Today the company also produces the fourth generation Jetta for the Mexican and Latin American markets. In 2007 Volkswagen de México added the Golf Variant to its exclusive product mix. In April 2010, it began producing the sixth-generation Jetta. In August 2010, it launched the model in the Mexican market. Currently, all products made in Puebla are categorized as compact vehicles.
“Volkswagen de México has two main functions,” says Karig. “One involves running the Puebla factory and exporting vehicles throughout the world. The other involves overseeing sales of products from the Volkswagen Group in Mexico.”
That second responsibility not only involves representing Volkswagen but also SEAT, Audi, Porsche, and Bentley in Mexico.
The Volkswagen brand has been firmly established throughout the country: 165 dealerships reside within Mexico. In addition, 48 dealerships proffer the SEAT brand while 28 exist for Audi, seven for Porsche and one for Bentley.
In 2009, approximately 118,000 autos were sold in Mexico, making the country the ninth largest market for the Volkswagen Group worldwide.
Volkswagen de México is the generating engine for much of the economy of the entire state of Puebla. In addition to providing jobs for more than 14,900 individuals, the company works with more than 50 auto parts suppliers within the plant’s 50-kilometer radius. Of these, 20 suppliers are located in industrial parks neighboring the plant, facilitating just-in-time delivery to the assembly line.
Employees at Volkswagen de México can enroll in the Volkswagen Institute, a school that offers courses for workers. The institution’s main objective is to provide workers with technical training based on the German dual education system. Technicians at the plant receive three years of training. Also, the institute allows workers to enroll in language courses. These educational programs are open to employees at the Volkswagen plant as well as other interested companies, mainly suppliers.
Karig underscores the significance of this effort: “On an international level, Volkswagen is very involved in the issues relating to corporate social responsibility, not only in the aspect of the creation and preservation of jobs but also in matters pertaining to the communities where we have a presence.”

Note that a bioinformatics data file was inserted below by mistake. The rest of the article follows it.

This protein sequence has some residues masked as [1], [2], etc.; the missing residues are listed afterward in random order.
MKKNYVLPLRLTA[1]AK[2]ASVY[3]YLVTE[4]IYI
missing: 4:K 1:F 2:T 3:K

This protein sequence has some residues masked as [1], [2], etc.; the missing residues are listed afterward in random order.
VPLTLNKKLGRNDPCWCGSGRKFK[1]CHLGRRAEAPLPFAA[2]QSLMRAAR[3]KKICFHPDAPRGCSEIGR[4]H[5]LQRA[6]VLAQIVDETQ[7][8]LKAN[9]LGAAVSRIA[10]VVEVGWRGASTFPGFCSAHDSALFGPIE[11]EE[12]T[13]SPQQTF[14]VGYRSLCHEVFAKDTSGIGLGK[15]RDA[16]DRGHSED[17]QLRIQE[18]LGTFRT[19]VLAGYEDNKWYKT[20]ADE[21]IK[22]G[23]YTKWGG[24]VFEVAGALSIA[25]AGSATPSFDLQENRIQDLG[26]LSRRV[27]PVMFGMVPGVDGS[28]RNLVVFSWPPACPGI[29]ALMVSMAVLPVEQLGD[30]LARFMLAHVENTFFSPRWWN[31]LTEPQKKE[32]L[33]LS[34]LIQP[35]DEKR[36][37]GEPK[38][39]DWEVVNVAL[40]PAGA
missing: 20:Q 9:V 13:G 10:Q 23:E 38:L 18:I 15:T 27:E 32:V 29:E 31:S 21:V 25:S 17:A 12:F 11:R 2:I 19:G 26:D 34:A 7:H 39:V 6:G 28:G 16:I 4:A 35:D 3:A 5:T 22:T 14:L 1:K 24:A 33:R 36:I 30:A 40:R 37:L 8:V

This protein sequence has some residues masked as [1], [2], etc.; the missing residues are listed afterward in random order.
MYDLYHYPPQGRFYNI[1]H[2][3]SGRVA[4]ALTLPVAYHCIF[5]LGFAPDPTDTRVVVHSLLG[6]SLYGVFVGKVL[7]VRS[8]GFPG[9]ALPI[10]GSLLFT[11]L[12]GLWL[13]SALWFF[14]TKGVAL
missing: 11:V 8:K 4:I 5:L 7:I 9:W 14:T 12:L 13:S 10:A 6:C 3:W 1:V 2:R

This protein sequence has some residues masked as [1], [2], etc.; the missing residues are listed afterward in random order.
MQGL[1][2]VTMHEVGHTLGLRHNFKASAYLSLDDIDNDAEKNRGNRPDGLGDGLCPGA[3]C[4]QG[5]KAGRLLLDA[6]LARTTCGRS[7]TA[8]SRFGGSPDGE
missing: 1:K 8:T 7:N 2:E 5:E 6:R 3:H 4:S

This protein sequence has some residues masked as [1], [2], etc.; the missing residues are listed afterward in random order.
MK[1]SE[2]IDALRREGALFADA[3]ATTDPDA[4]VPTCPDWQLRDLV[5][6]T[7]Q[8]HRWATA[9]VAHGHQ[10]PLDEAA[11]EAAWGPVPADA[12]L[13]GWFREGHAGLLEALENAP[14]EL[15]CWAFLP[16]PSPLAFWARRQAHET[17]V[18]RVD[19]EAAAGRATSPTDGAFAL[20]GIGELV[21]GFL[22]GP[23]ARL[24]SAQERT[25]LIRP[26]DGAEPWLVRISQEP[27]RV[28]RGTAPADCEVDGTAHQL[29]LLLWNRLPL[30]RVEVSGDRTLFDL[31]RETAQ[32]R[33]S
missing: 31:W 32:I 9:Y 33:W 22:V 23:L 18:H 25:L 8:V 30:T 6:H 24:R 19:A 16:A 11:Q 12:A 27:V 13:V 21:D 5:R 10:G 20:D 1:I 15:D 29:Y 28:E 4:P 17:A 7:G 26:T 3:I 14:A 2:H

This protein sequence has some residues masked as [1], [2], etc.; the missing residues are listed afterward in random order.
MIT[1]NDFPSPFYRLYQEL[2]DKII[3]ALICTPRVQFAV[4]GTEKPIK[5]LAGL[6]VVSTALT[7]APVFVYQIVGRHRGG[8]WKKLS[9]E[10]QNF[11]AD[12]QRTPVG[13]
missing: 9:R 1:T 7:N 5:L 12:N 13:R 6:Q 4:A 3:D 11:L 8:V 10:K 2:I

For instance, in Mexico, Volkswagen created a program to support investigation efforts and biodiversity conservation in Mexico. Each year, the company issues a $100,000 grant toward this project.
Further, Volkswagen is mindful of the environmental problems – and the potential solutions – that will impact both regions and the entire world. For instance, in 2008, Volkswagen de México began funding a long-term reforestation program in the Puebla area with the goal of conserving the region’s water reserves. The company also donates regularly to community causes. During the last eight years, the company and its employees have donated more than $1.5 million to sponsor social projects for children in need in the state of Puebla.
With the new addition that was inaugurated in July 2010, company officials expect to soon take advantage of new capacity levels. “In 2008 we produced 450,000 vehicles, which was the highest number of cars the plant had manufactured in its history,” notes Karig. The following year, as the world economic crisis took effect, the plant produced fewer vehicles but still remained intact. “Now in 2010, with the demand recovering, we’re in a good position with a new product and new capacity levels to seize market’s opportunities.”
Volkswagen plans to open a new production plant in Chattanooga, Tenn. next year. “With the new plant, we’re planning to create a supply chain and manufacturing network between the plants in the United States and Mexico. This will lead to a stronger Volkswagen presence in both countries.”